Apologies for my recent neglect of this blog, but here’s an uncommon button with the rose of Lancashire, inscribed “Furness Curassiers[sic]”, from a yeomanry troop that went in for a bit of post-war glamour. Neighbouring Cheshire may have boasted the Adlington Lancers among its yeomanry of the ‘twenties, but Lancashire went in for a proper piece of armour. The late R J Smith’s 1983 Ogilby Trust booklet on the Duke of Lancaster’s Own Yeomanry narrates the formation of Captain Thomas Braddyll’s Furness Troop in 1819, noting that it was also known as the Furness Cuirassiers, and continues:
“There has been considerable doubt expressed as to whether the Furness Troop ever wore cuirasses, and it must be stated that no positive evidence has yet come to light, but it will be seen that available evidence tends to prove that the Troop were Cuirassiers in fact as well as in name. Major J E Willan of Silverdale wrote in the Yeomanry Record of October 1898 saying many years ago a Troop of Yeomanry raised in the Furness district wore the cuirass, and bright steel helmets with an enormous bearskin crest projecting in front … He had talked with old men who could remember seeing the Yeomanry crossing the Sands, going to and from Lancaster with their armour flashing in the sun.”
It’s a rather wonderful image. No attributed cuirass seems to have survived, but helmets of the Cuirassiers are known. In 1999 Bosley’s offered a complete example, which seems to have been that described in Crown Imperial of 1982 as quoted by Smith. It is of the 1812 to 1818 Heavy Dragoon pattern, with a blackened metal skull, gilt furniture and a black horsehair mane and short plume. The original front plate carries an oval plaque inscribed “Furness Yeomanry”, concealing the title of the original unit. (Smith describes the sides of the skull as decorated with metal leaves, but there is no sign of this in this photo, and this may be a reference in error to the laurel leaves ornamenting the edges of the front plate.) The example here is owned by Stuart Bates, and the image used with his kind permission.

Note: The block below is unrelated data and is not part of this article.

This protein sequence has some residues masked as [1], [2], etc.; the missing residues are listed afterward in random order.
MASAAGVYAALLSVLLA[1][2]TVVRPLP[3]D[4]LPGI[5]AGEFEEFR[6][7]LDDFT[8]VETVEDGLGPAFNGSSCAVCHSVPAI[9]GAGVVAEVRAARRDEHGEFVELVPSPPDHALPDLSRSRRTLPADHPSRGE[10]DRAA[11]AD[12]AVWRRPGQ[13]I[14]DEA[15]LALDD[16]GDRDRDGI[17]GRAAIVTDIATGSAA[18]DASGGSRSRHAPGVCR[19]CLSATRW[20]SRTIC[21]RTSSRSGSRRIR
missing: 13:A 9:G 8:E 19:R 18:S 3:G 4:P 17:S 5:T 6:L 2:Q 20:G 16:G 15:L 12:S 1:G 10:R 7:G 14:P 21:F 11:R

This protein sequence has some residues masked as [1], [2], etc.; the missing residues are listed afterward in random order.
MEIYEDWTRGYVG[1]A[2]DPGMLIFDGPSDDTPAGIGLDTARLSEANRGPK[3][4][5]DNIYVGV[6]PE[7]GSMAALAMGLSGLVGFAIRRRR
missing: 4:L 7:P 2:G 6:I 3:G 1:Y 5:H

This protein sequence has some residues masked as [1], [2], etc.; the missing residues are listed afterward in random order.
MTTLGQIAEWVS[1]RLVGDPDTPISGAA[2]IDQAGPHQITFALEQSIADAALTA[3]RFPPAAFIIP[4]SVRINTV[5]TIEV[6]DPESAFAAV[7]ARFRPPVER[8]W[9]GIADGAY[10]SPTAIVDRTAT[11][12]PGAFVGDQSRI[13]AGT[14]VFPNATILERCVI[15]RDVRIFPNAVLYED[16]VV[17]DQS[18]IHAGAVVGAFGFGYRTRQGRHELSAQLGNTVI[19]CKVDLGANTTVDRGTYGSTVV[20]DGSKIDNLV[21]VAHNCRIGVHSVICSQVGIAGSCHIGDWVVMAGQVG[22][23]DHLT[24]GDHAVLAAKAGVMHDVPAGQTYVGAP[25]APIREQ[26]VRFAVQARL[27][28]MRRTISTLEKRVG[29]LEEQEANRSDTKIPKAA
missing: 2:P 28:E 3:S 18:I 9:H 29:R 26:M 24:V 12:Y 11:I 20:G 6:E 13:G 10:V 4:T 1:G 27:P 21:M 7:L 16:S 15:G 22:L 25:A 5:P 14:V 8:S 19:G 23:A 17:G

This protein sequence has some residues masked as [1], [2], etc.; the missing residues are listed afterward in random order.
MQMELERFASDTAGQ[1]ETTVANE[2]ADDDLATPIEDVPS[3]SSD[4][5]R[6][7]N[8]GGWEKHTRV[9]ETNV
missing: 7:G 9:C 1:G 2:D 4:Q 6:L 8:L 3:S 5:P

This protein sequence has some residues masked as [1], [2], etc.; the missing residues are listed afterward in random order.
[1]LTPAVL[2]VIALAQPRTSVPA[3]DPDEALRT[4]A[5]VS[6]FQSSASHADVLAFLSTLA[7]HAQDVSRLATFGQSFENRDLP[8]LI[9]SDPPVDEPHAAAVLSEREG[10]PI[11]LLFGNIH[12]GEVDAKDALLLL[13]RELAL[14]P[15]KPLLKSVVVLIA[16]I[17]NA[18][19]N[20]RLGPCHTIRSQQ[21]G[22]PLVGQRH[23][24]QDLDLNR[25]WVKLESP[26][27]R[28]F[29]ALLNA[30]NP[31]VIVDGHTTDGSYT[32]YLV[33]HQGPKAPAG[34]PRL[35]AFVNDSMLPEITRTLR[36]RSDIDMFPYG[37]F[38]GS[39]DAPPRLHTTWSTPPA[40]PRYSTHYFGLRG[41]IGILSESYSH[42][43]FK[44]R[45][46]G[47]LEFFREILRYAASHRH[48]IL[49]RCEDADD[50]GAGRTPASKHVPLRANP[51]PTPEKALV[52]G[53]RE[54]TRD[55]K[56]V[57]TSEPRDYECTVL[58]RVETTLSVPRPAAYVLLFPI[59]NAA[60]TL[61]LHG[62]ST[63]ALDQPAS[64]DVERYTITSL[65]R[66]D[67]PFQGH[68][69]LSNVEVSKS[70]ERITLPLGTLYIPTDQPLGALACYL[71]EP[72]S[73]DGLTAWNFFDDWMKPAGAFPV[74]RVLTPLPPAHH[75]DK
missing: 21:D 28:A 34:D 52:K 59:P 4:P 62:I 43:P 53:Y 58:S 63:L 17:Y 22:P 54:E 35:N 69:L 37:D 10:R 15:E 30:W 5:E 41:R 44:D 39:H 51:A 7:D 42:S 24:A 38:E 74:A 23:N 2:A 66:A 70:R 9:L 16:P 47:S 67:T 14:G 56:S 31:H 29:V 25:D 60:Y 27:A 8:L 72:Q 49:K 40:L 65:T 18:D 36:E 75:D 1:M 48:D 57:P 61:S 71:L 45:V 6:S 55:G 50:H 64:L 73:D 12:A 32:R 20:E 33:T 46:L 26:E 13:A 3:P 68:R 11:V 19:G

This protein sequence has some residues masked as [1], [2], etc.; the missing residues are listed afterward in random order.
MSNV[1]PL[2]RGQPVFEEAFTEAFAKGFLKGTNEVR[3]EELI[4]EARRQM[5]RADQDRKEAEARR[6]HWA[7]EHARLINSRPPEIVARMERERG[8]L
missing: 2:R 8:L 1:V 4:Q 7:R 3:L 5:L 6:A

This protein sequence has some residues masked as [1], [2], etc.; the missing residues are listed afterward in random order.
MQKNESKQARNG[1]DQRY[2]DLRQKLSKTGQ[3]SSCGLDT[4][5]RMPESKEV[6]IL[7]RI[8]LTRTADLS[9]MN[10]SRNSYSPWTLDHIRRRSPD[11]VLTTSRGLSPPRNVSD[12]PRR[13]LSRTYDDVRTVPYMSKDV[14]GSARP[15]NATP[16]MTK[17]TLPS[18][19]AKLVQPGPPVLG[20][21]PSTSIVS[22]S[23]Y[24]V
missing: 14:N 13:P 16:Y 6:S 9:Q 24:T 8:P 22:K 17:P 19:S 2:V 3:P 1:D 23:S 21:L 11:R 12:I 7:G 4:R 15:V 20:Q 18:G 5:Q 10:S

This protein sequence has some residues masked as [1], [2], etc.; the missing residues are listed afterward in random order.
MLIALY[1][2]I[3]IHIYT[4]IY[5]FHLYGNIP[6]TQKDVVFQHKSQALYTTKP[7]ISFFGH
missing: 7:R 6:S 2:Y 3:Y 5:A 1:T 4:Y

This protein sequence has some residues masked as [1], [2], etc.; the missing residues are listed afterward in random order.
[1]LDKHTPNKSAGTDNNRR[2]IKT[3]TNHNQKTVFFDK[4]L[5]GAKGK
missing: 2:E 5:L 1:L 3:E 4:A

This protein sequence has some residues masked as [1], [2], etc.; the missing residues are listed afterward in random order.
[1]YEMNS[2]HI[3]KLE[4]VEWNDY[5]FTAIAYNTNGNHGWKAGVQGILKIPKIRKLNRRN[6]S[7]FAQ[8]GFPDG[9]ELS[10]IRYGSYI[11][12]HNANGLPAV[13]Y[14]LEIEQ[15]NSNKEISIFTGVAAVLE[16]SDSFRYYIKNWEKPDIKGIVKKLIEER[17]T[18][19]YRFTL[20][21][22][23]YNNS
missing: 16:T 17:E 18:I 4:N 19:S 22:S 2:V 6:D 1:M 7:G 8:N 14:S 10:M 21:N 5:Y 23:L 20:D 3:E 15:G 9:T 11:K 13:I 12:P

Smith describes two other dilapidated examples, one now lost and one with a skull and peak of blackened leather. Evidently Captain Braddyll acquired a mixed lot of these redundant helmets on their retirement from regular service in 1818.
In 1828 the Lancashire independent troops, the Cuirassiers included, were amalgamated as the Lancashire regiment, the dress of the Furness troop was “assimilated” with that of Wigan, and the breast and backplates of the Cuirassiers flickered only in the sunlight of memory.